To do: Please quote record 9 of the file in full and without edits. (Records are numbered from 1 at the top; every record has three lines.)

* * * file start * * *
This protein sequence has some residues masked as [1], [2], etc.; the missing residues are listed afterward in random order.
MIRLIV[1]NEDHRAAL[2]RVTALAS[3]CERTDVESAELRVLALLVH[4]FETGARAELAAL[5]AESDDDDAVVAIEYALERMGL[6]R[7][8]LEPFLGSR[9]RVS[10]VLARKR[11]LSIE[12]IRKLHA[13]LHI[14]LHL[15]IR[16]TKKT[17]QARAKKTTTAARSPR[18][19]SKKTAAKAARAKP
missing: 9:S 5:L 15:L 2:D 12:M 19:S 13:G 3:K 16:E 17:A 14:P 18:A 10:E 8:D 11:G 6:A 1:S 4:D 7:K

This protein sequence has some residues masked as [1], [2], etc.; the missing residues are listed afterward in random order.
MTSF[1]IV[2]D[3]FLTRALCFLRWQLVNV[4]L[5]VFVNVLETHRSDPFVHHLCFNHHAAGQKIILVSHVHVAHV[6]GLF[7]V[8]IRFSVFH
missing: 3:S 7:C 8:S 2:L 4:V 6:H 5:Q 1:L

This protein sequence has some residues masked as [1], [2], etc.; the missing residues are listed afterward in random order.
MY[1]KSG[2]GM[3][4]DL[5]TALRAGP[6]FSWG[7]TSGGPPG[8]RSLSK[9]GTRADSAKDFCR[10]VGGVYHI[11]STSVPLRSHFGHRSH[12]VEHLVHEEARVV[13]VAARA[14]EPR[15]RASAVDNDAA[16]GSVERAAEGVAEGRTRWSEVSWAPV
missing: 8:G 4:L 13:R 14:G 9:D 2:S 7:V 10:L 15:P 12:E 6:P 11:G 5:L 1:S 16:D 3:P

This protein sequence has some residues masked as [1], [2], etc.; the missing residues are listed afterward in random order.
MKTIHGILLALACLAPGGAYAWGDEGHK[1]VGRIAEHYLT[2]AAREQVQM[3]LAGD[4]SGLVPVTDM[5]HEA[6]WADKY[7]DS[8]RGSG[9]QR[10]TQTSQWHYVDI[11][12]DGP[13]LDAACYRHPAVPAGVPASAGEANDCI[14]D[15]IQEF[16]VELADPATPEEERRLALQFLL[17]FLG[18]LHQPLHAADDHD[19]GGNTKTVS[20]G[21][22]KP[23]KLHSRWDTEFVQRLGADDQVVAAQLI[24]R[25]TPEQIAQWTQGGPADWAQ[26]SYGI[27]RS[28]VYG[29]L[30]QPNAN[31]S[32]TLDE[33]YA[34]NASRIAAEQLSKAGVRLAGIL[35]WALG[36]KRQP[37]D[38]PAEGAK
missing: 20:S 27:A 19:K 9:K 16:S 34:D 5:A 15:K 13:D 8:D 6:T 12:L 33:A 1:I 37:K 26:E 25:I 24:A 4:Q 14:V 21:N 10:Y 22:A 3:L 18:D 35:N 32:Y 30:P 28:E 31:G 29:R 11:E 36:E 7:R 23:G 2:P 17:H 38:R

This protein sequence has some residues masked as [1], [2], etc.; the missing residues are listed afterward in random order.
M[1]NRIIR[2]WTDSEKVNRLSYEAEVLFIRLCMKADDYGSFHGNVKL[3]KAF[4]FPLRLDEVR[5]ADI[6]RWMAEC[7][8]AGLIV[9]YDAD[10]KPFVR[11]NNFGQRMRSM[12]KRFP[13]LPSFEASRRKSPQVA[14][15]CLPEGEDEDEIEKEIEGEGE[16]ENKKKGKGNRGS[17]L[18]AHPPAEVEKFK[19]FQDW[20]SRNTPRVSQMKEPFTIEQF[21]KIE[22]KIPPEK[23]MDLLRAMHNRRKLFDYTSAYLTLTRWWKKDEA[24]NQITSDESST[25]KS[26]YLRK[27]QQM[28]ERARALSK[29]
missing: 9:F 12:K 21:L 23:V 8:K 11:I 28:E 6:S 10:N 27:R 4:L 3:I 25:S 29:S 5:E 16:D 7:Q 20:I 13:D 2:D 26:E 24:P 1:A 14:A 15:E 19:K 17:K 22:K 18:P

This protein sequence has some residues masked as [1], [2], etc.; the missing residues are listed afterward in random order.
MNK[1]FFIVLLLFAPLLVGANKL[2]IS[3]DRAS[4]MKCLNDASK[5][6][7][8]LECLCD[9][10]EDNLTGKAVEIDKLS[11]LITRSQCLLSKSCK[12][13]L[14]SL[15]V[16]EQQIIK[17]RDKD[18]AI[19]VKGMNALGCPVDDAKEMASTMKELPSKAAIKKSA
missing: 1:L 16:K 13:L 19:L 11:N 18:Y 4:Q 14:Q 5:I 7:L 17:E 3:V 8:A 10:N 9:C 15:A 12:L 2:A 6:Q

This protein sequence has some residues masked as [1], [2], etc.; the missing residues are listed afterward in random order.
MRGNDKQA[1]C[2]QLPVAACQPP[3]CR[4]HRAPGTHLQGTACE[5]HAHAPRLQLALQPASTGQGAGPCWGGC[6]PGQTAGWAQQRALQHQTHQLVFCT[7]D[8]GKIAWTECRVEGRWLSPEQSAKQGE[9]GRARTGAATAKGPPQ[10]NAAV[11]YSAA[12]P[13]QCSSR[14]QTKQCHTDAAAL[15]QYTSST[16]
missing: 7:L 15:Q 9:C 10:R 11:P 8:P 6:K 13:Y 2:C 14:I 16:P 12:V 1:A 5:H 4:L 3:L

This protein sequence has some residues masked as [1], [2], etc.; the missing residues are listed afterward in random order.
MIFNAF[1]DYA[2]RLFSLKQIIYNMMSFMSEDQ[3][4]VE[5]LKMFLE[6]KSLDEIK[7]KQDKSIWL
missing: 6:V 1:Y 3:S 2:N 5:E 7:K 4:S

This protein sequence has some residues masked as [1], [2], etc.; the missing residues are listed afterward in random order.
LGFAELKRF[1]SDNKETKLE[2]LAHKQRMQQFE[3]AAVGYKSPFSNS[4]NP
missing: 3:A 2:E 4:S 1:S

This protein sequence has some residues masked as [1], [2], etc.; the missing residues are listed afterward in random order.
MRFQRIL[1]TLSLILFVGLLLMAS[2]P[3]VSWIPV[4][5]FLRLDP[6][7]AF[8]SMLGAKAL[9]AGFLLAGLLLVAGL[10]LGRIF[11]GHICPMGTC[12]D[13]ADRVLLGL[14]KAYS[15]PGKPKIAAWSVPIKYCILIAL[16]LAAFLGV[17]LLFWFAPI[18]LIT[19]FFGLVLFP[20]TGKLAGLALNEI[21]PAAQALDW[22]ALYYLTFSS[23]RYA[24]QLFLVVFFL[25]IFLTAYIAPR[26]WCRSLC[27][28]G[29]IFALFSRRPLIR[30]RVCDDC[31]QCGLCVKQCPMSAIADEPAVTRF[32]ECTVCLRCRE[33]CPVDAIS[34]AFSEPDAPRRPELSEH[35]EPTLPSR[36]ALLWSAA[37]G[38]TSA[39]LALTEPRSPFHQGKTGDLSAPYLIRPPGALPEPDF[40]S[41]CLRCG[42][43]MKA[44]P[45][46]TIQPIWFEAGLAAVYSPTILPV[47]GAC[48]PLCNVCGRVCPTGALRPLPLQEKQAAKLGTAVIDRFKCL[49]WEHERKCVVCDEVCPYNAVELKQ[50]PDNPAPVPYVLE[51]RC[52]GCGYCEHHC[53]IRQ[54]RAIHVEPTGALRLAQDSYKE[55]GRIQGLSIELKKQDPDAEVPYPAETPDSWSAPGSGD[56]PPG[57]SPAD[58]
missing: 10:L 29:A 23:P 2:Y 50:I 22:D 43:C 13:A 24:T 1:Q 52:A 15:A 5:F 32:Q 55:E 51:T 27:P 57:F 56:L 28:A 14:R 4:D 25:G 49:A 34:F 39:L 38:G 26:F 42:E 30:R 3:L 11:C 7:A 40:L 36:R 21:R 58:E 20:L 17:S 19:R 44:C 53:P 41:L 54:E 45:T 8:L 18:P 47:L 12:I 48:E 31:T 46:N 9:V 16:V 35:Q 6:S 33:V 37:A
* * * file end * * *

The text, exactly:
This protein sequence has some residues masked as [1], [2], etc.; the missing residues are listed afterward in random order.
LGFAELKRF[1]SDNKETKLE[2]LAHKQRMQQFE[3]AAVGYKSPFSNS[4]NP
missing: 3:A 2:E 4:S 1:S